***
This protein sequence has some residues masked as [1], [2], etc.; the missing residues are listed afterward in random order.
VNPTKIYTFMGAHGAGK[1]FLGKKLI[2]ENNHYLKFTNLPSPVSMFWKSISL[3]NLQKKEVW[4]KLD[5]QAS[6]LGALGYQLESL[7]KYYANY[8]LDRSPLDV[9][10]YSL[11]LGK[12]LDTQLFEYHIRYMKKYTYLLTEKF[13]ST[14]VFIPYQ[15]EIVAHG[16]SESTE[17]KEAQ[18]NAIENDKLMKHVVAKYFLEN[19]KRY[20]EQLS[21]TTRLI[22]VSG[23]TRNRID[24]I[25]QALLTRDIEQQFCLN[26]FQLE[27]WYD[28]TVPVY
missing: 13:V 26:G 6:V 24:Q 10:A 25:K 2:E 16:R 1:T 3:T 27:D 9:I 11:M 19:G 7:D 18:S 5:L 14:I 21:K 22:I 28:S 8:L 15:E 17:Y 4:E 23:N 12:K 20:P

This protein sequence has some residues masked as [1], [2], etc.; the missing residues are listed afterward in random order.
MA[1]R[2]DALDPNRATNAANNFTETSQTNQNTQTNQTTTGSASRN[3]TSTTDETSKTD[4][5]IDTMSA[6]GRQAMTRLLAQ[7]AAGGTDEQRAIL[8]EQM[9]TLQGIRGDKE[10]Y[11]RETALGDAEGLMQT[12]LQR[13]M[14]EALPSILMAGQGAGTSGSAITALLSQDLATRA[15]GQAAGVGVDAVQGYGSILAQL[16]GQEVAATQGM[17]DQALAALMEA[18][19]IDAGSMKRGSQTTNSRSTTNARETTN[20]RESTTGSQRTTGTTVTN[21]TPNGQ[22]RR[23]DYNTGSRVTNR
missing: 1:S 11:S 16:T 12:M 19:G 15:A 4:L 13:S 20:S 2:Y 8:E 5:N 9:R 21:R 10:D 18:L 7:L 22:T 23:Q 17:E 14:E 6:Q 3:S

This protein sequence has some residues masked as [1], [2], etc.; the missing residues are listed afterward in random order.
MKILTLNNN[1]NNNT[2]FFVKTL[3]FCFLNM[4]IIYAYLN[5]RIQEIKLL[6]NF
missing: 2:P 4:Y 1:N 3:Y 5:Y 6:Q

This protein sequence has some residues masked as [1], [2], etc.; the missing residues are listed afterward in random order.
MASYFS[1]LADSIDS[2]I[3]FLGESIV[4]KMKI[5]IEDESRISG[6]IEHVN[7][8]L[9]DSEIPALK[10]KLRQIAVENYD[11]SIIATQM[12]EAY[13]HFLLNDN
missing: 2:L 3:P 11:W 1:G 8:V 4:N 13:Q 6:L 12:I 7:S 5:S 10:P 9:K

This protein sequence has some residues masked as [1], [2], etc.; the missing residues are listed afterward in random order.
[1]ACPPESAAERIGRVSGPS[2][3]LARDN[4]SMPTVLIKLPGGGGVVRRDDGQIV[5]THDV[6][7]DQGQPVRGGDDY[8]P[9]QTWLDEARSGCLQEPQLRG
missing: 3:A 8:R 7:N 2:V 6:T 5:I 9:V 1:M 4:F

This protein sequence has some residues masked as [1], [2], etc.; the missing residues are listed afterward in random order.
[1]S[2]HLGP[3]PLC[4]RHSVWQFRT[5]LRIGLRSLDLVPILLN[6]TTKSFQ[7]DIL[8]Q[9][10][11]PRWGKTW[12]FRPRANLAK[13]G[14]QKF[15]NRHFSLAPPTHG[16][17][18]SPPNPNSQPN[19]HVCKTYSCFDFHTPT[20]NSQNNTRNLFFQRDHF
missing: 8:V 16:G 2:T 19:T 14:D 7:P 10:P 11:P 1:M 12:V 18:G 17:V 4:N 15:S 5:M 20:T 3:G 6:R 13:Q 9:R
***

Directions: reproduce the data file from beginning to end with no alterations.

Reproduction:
This protein sequence has some residues masked as [1], [2], etc.; the missing residues are listed afterward in random order.
VNPTKIYTFMGAHGAGK[1]FLGKKLI[2]ENNHYLKFTNLPSPVSMFWKSISL[3]NLQKKEVW[4]KLD[5]QAS[6]LGALGYQLESL[7]KYYANY[8]LDRSPLDV[9][10]YSL[11]LGK[12]LDTQLFEYHIRYMKKYTYLLTEKF[13]ST[14]VFIPYQ[15]EIVAHG[16]SESTE[17]KEAQ[18]NAIENDKLMKHVVAKYFLEN[19]KRY[20]EQLS[21]TTRLI[22]VSG[23]TRNRID[24]I[25]QALLTRDIEQQFCLN[26]FQLE[27]WYD[28]TVPVY
missing: 13:V 26:G 6:V 24:Q 10:A 25:K 2:E 16:R 1:T 3:T 27:D 9:I 11:M 19:G 7:D 18:S 5:L 14:I 21:K 22:I 28:S 8:L 15:E 17:Y 4:E 23:N 12:K 20:P

This protein sequence has some residues masked as [1], [2], etc.; the missing residues are listed afterward in random order.
MA[1]R[2]DALDPNRATNAANNFTETSQTNQNTQTNQTTTGSASRN[3]TSTTDETSKTD[4][5]IDTMSA[6]GRQAMTRLLAQ[7]AAGGTDEQRAIL[8]EQM[9]TLQGIRGDKE[10]Y[11]RETALGDAEGLMQT[12]LQR[13]M[14]EALPSILMAGQGAGTSGSAITALLSQDLATRA[15]GQAAGVGVDAVQGYGSILAQL[16]GQEVAATQGM[17]DQALAALMEA[18][19]IDAGSMKRGSQTTNSRSTTNARETTN[20]RESTTGSQRTTGTTVTN[21]TPNGQ[22]RR[23]DYNTGSRVTNR
missing: 1:S 11:S 16:T 12:M 19:G 15:A 4:L 13:S 20:S 2:Y 8:E 5:N 9:R 21:R 10:D 18:L 7:L 22:T 23:Q 17:E 14:E 6:Q 3:S

This protein sequence has some residues masked as [1], [2], etc.; the missing residues are listed afterward in random order.
MKILTLNNN[1]NNNT[2]FFVKTL[3]FCFLNM[4]IIYAYLN[5]RIQEIKLL[6]NF
missing: 2:P 4:Y 1:N 3:Y 5:Y 6:Q

This protein sequence has some residues masked as [1], [2], etc.; the missing residues are listed afterward in random order.
MASYFS[1]LADSIDS[2]I[3]FLGESIV[4]KMKI[5]IEDESRISG[6]IEHVN[7][8]L[9]DSEIPALK[10]KLRQIAVENYD[11]SIIATQM[12]EAY[13]HFLLNDN
missing: 2:L 3:P 11:W 1:G 8:V 4:N 13:Q 6:L 12:I 7:S 5:S 10:P 9:K

This protein sequence has some residues masked as [1], [2], etc.; the missing residues are listed afterward in random order.
[1]ACPPESAAERIGRVSGPS[2][3]LARDN[4]SMPTVLIKLPGGGGVVRRDDGQIV[5]THDV[6][7]DQGQPVRGGDDY[8]P[9]QTWLDEARSGCLQEPQLRG
missing: 3:A 8:R 7:N 2:V 6:T 5:I 9:V 1:M 4:F

This protein sequence has some residues masked as [1], [2], etc.; the missing residues are listed afterward in random order.
[1]S[2]HLGP[3]PLC[4]RHSVWQFRT[5]LRIGLRSLDLVPILLN[6]TTKSFQ[7]DIL[8]Q[9][10][11]PRWGKTW[12]FRPRANLAK[13]G[14]QKF[15]NRHFSLAPPTHG[16][17][18]SPPNPNSQPN[19]HVCKTYSCFDFHTPT[20]NSQNNTRNLFFQRDHF
missing: 8:V 16:G 2:T 19:T 14:D 7:P 10:P 11:P 1:M 12:V 18:G 17:V 4:N 15:S 5:M 20:T 3:G 6:R 13:Q 9:R